Back in November of 2003, Jason Strickland did his trial sermon (or whatever you call it) at Cadiz Baptist Church. This is something Baptists have you do before they call you to work. In Jason’s case, he was applying for the job of Associate Pastor and Youth Minister. Jason told a story during his talk. He said, “I will never forget one time growing up in south Georgia when my friend Josh and I went dove hunting. We had permission to hunt on a certain farm. As we began hunting, however, we realized we had left our hunting license back at home. As we began shooting, we noticed a vehicle pull up at the far end of the field. A man got out and started waving at us. We couldn’t tell who it was. We thought, however, that it was the game warden, so we ran into the woods and eventually made it all the way to Josh’s house.” Later that night Jason’s dad went to pick him and Josh up to take them church. Mr. Strickland said, “Jason, I have a question for you. Why did you two boys run from me today? I was just bringing you your hunting license that you left at home.” It then hit Jason. He had been running away from the very thing he should have been running toward. Jason then pointed out that so many people in life are trying their best to run away from Jesus Christ when he is their real source of help in life, maybe even their only source of help. To be honest, Jason had me hooked when he opened his talk with a dove-hunting story. I thought, “this guy is going to be a good fit in Trigg County.” And fit he has.
You see, Jason grew up in southwest Georgia. He was a Purple Hurricane from Fitzgerald, Ga., to be more specific. He wrestled and played football there. In other words, he grew up a lot like the youth in Trigg County grow up. Therefore, the transition to becoming immersed in our community was a natural.
Let’s talk about this immersion thing. If churches had bosses and I was that boss, I would want my youth minister to be immersed in the community. I would want him to be visible, active and helpful. Let me tell you how Jason Strickland has done just that. Jason serves our community by being the PA man for Wildcat football, basketball and baseball. He is also a watchdog in our school system. Continuing along this theme of serving our community, Jason is chairman of the complex board, Upward Basketball Commissioner and he serves on the Horizon Center board at school and the Community Education Board, as well.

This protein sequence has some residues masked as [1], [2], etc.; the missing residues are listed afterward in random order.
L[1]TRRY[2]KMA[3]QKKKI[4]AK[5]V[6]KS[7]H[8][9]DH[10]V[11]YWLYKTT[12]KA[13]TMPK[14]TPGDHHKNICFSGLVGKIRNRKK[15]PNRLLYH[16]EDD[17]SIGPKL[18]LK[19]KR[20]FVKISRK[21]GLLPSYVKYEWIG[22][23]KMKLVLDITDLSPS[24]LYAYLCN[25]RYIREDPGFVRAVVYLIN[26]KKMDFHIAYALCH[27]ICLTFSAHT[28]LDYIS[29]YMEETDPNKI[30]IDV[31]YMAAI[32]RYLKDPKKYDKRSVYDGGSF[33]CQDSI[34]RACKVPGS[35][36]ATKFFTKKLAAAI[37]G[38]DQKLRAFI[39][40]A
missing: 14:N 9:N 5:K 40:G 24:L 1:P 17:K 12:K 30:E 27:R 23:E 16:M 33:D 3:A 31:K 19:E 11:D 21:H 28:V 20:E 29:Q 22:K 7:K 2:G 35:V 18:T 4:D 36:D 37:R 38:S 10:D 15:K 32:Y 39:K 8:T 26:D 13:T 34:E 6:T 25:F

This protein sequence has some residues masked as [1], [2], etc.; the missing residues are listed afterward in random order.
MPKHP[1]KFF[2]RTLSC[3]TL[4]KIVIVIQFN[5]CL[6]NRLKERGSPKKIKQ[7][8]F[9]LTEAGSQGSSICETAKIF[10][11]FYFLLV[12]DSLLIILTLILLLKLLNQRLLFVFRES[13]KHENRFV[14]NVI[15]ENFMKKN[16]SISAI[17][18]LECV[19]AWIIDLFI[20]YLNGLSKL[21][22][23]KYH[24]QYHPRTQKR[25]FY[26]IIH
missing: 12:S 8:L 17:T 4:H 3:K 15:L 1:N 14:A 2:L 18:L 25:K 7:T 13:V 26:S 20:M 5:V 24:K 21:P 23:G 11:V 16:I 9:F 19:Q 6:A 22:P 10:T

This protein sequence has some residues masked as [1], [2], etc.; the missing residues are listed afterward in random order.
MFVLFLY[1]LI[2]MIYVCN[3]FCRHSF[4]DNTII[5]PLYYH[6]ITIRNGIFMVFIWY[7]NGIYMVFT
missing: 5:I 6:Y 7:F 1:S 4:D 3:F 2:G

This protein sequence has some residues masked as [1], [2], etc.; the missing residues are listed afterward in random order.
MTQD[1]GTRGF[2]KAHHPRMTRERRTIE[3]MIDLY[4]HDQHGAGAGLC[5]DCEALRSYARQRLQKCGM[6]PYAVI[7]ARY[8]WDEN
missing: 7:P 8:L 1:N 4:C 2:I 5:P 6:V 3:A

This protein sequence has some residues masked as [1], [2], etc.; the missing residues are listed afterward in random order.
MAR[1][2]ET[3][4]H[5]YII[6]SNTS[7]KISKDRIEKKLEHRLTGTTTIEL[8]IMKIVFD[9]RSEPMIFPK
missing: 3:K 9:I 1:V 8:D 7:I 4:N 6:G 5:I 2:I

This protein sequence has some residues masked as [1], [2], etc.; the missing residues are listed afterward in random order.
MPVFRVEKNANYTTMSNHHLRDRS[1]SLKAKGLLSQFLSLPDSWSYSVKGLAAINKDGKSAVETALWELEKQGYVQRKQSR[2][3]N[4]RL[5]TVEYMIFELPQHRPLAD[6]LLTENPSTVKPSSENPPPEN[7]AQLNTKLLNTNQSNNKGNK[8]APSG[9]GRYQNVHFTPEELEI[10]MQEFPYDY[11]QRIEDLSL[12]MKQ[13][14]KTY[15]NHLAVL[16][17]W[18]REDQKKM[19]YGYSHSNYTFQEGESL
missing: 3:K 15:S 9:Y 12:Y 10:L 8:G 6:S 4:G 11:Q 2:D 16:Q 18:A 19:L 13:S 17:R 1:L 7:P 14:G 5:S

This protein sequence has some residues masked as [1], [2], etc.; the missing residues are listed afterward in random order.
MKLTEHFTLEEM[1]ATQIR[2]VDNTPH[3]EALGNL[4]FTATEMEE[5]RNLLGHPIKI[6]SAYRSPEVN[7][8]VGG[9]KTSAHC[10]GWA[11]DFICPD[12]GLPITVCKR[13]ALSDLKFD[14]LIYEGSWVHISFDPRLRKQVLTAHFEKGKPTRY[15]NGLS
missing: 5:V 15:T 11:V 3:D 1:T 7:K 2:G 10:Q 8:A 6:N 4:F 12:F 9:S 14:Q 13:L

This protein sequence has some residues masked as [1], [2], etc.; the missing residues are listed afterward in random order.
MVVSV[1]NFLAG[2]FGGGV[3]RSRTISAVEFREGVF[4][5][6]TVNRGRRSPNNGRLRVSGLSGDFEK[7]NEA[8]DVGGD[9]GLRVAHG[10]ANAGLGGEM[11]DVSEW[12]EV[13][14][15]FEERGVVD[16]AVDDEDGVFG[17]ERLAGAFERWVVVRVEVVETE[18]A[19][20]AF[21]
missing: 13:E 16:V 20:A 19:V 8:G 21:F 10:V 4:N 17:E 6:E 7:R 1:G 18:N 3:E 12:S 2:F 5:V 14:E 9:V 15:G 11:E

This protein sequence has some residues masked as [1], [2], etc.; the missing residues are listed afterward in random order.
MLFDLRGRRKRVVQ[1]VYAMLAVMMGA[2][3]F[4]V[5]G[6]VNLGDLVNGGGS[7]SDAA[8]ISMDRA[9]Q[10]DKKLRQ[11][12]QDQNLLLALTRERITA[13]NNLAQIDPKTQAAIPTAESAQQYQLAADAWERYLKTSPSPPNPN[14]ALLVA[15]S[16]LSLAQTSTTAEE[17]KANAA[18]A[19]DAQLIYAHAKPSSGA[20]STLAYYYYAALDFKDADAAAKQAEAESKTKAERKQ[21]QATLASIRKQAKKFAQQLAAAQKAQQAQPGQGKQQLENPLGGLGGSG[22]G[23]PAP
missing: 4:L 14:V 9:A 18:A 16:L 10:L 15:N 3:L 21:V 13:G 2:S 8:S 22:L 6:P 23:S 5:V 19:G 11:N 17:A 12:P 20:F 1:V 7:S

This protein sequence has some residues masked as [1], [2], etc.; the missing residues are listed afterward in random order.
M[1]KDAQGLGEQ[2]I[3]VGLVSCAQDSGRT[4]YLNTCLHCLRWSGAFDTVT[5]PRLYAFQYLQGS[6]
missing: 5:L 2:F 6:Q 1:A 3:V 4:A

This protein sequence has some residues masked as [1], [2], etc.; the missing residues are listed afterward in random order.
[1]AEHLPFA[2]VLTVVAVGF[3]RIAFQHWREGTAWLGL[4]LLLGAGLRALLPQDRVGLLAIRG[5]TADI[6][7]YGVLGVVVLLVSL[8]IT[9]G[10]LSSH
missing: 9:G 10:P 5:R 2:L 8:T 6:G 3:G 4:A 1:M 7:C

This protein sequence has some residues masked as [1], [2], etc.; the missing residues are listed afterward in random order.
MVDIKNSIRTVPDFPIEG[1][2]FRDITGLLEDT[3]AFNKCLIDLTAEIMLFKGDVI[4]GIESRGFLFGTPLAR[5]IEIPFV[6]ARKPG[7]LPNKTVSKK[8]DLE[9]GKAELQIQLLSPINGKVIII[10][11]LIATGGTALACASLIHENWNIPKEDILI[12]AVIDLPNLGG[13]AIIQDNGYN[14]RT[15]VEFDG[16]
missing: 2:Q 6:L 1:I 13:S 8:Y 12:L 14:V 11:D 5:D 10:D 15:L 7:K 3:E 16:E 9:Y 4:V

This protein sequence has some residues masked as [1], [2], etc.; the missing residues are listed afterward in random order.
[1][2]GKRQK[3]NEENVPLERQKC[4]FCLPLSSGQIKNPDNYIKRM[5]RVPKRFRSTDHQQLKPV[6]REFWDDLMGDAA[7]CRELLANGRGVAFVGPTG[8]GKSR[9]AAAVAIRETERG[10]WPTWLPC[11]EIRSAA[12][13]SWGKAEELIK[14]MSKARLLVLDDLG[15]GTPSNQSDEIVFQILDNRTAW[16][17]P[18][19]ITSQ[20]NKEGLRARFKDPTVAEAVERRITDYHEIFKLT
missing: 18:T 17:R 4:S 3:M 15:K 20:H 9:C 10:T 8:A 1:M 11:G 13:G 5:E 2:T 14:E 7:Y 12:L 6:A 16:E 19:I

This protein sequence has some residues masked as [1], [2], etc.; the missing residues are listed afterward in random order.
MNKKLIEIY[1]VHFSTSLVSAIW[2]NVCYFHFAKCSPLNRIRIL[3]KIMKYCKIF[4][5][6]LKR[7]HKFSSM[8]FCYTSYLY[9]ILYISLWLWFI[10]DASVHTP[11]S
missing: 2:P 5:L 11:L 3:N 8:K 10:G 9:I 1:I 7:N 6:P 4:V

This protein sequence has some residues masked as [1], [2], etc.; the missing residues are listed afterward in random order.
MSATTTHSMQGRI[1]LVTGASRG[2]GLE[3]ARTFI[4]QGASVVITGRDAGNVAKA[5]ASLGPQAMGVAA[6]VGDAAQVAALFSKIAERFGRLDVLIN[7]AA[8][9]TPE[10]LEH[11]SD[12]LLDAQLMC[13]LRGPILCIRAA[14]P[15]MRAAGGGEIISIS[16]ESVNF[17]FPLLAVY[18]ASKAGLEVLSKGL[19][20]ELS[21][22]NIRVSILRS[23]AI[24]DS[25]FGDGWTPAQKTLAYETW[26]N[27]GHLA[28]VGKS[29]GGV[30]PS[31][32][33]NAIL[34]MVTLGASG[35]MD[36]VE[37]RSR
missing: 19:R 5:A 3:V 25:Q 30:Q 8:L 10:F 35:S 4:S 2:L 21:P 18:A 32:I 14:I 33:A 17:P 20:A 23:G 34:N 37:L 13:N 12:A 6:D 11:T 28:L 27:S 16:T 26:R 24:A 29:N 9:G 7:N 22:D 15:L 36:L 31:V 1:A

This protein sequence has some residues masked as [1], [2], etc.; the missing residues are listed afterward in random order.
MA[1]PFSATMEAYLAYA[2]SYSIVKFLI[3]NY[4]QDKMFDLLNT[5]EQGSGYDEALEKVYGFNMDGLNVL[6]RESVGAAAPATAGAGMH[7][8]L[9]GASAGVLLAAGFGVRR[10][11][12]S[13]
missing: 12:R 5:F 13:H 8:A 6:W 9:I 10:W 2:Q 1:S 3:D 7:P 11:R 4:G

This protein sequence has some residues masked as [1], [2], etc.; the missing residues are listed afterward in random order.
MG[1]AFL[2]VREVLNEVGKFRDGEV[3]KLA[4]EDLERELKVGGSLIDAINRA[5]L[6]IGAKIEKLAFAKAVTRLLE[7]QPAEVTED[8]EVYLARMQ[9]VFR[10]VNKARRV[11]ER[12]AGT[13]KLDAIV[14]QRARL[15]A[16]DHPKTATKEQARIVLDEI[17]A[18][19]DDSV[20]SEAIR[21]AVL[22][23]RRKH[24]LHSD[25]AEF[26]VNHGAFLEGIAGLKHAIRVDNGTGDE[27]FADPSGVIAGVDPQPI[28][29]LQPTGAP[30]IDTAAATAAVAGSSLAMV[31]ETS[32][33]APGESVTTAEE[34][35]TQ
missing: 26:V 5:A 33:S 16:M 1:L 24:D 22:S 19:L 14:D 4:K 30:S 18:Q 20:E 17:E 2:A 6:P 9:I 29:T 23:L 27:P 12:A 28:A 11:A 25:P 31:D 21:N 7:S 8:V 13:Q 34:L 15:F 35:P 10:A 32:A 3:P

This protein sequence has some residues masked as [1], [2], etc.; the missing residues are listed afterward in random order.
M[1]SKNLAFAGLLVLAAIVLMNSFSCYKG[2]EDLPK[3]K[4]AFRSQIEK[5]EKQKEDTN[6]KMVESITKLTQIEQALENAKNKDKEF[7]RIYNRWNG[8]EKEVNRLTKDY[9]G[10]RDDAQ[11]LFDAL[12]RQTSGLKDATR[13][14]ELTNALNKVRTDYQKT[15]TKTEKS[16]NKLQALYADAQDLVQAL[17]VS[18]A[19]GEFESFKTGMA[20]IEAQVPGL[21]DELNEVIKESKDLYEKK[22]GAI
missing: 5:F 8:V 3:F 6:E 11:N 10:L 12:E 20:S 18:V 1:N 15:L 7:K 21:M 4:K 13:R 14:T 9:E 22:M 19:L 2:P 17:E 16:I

As far as church related duties go, you may find Jason filling the pulpit on occasion, preaching the children’s sermon or organizing a vast array of youth activities. Each year, he chaperones young kids to Center Kid and older youth on various mission trips all over the Southeast. Jason also spends a part of his hot Trigg County summer working with Camp Cadiz, which is a local mission project. Ole Jason is a regular at every hospital within 100 miles of Cadiz as well as always making visits to check on the sick from our church.
Let me put it like this. I have often said that when it comes to making people happy in a small town, there are only a few jobs tougher than being a basketball coach. Two of those are being a pastor or youth minister. Along those lines, or any lines, nobody is perfect. That includes ole Jason and the writer of this column. If you would admit it, that even includes everyone reading this column. I mean, come on. The proof Jason is imperfect is very visible. He is a full-blooded Georgia Bulldog fan. Yes, even when they are playing our beloved Kentucky Wildcats. Like I said, nobody is perfect! (Georgia fan Ashley Plymale, please refrain from comment.)
In closing, after Jason Strickland had been in our community just a short while, my late father Gene Wright made the following comment. Dad said, “I really like ole Jason. I think he is going to be a good fit here.” Dad always was a good judge of character.
OT: Jason celebrates his birthday March 20. Wish him a happy one if you see him.
DOUBLE OT: I borrowed the title from Jason’s column that he writes for the Western Recorder.
Enthusiasm Makes the Difference
Mike Wright is the head coach of boys basketball and cross country at Trigg County High School. Emails concerning Coach’s Corner can be sent to firstname.lastname@example.org.